[The] corps excavated part of the South Korean ambassador’s residence on Glenbrook Road. They discovered two pits on the ambassador’s property and then a third straddling the property line to the north, all of which contained munitions and glassware with traces of chemical agents.

Perhaps the most damaging form of unexploded ordnance, however, are the cluster bomb remnants and landmines that litter more recent battlefields, from Afghanistan to Vietnam to Korea. Just looking at landmines:

There are between 70 and 80 million landmines in the ground in one-third of the world’s nations. Landmines are indiscriminate weapons that maim or kill 15,000 to 20,000 civilians every year. They cost as little as $3 to produce, but as much as $1000 to remove.

At $1000/mine, that works out to $80 billion to remove all the mines, and that assumes that all the mines can be found. If northern France is any indication, they won’t be , and the legacy, as it has for the French, will be generational, the continuing toll of a fading war.

A reader reports the below glitch displaying this blog on iPhones. I don’t get it with mine. Do any of you? If so, please report what model and OS, and we’ll see if we can sort it out.

20120325-162541.jpg

I’ve probably never said this here before, but having finished my book on Sand Creek, I’m now co-authoring* a graphic history of the Civil War. As a consequence, I’ve been following this discussion with some interest. I don’t have much to add except this: I decided, very early in the process of writing the book, that we would NEVER put fictional words into the mouths of non-fictional historical figures. Which is to say, although my co-author badly wanted to insert a couple of gold bug stanzas into the Gettysburg Address, I put my foot down. On the one hand, this seems very much like what Silbey suggests should serve as best practices (both in literature and scholarship, if I understand him correctly). But on the other hand, I have to admit that we worked around the attendant problems by making up characters left and right to voice the dialogue and carry the weight of the story we’re trying to tell. I’m reasonably sure that this makes me a lousy historian in Silbey’s eyes and a lousy storyteller in Eric’s. Mission accomplished!**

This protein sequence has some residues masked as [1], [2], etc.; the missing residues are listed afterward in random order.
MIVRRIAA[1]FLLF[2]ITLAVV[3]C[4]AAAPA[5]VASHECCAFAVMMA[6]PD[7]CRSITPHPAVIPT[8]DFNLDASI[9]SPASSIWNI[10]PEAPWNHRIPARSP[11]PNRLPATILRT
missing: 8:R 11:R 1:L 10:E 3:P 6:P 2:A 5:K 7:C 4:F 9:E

* With Jonathan Fetter-Vorm. Who also worked on this project. Which is awesome.

** (Note to self: wear flight suit and codpiece, not academic regalia, to graduation this year. Unfurl self-congratulatory banner at key moment. Bathe in applause.)

- Hi, sorry to bother you, but could you please help me? I’m confused … the description of this collection says it has 44 boxes but then there are only 20 boxes listed.
- Hmm. Let me look at that for you … [clickety clickety clickety … pad pad pad … murmur murmur murmur … stride stride stride] Yes, that’s correct. There are 44 boxes, but 24 are uncatalogued.
- [heart sinking; the catalogued 20 are from a period completely irrelevant to your topic] Would it be possible for me still to see them please?
- [pad pad pad … murmur murmur murmur … stride stride stride] Yes, though you should know that once we catalogue them the box number may change.
- [calls boxes … boxes begin to arrive … begins looking]

On the one hand, this is terribly frustrating: you’ve no idea what you will get. On the other, it’s wonderful: you’ve no idea what you will get. There are papers in folders and papers in envelopes and loose papers, snapshots and certificates and invoices, family letters and official reports, all very much as if they were picked directly out of the subject’s garage on the day after his death and stuck in acid-free boxes and then left there for decades. There is nothing of real value, though of prudence and courtesy to the material you’ve taken a few notes and snapped a few photos. Boxes come and boxes go. Time ticks by. The archives will close in forty-five minutes. At which point, in the penultimate box – in the middle of the penultimate box – stuck in backward so the title tab is facing away from you and you might have missed it, there is a manila folder crammed about to a thickness of about an inch with onion-skin papers, labeled in unsharpened pencil with the title of your topic

An interview with moi is in this month’s Military History magazine. Introductory paragraph:

Northern China in the summer of 1900 was the scene of the Boxer Rebellion, one of the most spontaneous, disorganized, violent and downright peculiar uprisings of that or any other century. Vividly described and detailed by Cornell University historian David J. Silbey in his new book, The Boxer Rebellion and the Great Game in China, the rebellion was at once a peasants’ insurgency, an attack on modernism, a clash of cultures and a game changer in the nascent international struggle for power in the Pacific in the new century.

With pictures!

Amelia Earhart, still sought after 75 years: